Patients with the most severe post-Covid smell and taste disorders are likely to perform worst in cognitive tests, especially when these involve memory, finds a study strengthens the hypothesis that loss of smell could be an early sign of the impending onset of Alzheimer's disease.
In the study, a group of Brazilian researchers analyzed clinical data from 701 patients hospitalized for moderate or severe Covid-19.
The results, reported in the European Archives of Psychiatry and Clinical Neuroscience, showed a moderate or severe reduced sense of taste was the most frequently reported sensory complication (20 percent), followed by a moderate or severe olfactory deficit (18 percent), a moderate or severe deficit of both smell and taste (11 percent), and parosmia (9 percent) or distortion of olfactory perception, so that a previously enjoyed smell becomes unpleasant, for example.
Olfactory hallucinations (perceiving smells of which others were unaware) were reported by 12 of the participants, and gustatory hallucinations (perceiving tastes without eating anything) by nine. In both cases, most said the hallucinations occurred only post-Covid.
People reporting parosmia (smell loss associated with Covid) were found to have more memory problems than the rest, while those with a moderate or severe loss of taste performed significantly worse. Those who reported a moderate or severe loss of both smell and taste were also found to have significantly impaired episodic memory.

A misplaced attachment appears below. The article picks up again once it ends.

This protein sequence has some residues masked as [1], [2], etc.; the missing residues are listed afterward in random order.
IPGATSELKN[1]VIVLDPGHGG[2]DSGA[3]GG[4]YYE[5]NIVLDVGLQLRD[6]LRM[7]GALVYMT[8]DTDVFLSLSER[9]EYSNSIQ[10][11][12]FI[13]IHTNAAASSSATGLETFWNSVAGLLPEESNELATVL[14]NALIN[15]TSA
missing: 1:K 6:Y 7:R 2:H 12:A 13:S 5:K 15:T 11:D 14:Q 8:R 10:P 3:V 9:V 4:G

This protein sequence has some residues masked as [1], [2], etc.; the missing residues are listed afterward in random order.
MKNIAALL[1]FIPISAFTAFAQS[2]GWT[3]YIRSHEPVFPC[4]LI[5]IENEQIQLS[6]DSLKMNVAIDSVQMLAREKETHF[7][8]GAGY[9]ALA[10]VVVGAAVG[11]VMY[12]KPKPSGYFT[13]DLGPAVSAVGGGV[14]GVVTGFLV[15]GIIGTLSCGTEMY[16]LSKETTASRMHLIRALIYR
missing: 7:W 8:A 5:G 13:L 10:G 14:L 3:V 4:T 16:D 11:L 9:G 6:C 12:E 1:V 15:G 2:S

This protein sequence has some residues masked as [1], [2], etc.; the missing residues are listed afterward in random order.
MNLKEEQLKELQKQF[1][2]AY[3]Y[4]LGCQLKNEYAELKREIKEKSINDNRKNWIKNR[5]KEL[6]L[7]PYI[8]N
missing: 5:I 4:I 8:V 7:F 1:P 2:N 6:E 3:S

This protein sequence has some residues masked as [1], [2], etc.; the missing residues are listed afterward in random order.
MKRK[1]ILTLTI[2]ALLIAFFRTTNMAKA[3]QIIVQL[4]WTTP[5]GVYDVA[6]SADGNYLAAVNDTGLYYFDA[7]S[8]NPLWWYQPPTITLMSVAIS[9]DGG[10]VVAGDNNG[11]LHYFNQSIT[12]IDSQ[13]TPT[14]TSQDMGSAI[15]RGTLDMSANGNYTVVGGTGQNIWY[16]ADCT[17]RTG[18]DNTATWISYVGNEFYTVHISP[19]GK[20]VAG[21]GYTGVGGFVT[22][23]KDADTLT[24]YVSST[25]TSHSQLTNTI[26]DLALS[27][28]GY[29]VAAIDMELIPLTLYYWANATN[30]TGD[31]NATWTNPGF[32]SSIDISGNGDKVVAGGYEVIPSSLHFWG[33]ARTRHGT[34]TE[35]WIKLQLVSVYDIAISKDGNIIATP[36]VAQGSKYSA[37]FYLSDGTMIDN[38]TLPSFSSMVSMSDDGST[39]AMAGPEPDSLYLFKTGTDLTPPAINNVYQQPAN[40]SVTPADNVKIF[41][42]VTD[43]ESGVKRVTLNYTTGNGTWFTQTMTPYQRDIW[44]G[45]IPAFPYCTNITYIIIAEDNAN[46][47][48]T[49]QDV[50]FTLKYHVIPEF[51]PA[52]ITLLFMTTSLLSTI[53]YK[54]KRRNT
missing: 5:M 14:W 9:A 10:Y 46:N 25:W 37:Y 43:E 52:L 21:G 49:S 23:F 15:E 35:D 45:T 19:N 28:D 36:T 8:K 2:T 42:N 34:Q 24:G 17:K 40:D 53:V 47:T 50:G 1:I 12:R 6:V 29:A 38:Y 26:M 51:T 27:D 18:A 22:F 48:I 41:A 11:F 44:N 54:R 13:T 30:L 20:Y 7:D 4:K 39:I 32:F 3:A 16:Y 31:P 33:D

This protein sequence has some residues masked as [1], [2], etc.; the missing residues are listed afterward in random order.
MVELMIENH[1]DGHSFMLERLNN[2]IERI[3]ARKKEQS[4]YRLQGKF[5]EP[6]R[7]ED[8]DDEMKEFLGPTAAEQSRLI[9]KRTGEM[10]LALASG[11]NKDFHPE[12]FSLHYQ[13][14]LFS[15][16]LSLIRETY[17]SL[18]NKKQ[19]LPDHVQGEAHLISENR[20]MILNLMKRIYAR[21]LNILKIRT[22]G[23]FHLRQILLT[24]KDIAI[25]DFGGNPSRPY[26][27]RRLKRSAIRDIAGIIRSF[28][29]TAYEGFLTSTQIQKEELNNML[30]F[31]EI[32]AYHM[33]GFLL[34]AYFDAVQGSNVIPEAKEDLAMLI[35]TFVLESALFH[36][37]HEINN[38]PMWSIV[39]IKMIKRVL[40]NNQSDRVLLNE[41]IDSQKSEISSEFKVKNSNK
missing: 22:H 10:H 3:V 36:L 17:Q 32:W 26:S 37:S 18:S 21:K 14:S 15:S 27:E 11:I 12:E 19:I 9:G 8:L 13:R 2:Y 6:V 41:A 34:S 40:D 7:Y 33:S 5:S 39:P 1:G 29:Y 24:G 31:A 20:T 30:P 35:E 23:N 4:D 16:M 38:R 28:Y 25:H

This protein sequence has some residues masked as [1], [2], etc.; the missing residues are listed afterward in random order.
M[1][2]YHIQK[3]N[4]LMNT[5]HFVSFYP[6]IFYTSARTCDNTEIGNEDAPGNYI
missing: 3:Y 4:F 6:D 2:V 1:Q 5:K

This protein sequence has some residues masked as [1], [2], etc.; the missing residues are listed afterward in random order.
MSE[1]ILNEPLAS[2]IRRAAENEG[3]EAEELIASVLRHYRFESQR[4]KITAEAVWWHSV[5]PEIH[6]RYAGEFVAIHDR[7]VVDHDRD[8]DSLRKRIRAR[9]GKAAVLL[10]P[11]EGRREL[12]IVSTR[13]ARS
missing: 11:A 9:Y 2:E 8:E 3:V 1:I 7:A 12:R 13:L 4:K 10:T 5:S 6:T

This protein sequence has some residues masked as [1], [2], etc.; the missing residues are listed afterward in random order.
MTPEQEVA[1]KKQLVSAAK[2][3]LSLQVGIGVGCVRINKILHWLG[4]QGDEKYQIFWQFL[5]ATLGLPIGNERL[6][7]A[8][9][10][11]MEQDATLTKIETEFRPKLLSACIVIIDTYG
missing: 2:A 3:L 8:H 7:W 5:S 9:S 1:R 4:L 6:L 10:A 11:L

"We didn't find any psychiatric symptoms (such as anxiety or depression) to be associated with loss of smell and taste, but as expected we observed that attention and episodic memory were more impaired in patients with more chemosensory alterations," said Rodolfo Damiano, a doctoral candidate at from the University of Sao Paulo's Medical School (FM-USP) in Brazil.
"This finding corroborates the hypothesis that Covid affects cognition, and that damage in this area doesn't only have psychosocial or environmental causes."
Covid-related loss of smell derives from the inflammation triggered by SARS-CoV-2 in the olfactory mucosa, the team said.
The cognitive losses observed in Alzheimer's and post-Covid syndromes derive from different pathogenic processes, but these may overlap, explained psychogeriatrician Orestes Forlenza, Professor in FM-USP's Psychiatry Department.
"This is particularly the case in older people who already have primary cognitive symptoms and contract Covid. There is preliminary evidence that this overlapping of pathogenic factors may accelerate or intensify the progression of cognitive losses," he said.
However, the exact mechanism leading to cognitive damage in Covid patients is unknown.
"We hypothesize that the virus causes neuroinflammation, which leads to cognitive impairment. We don't yet know if the damage is permanent. We'll continue to follow the patients to see if these complications clear up," Damiano said. (AA/IANS)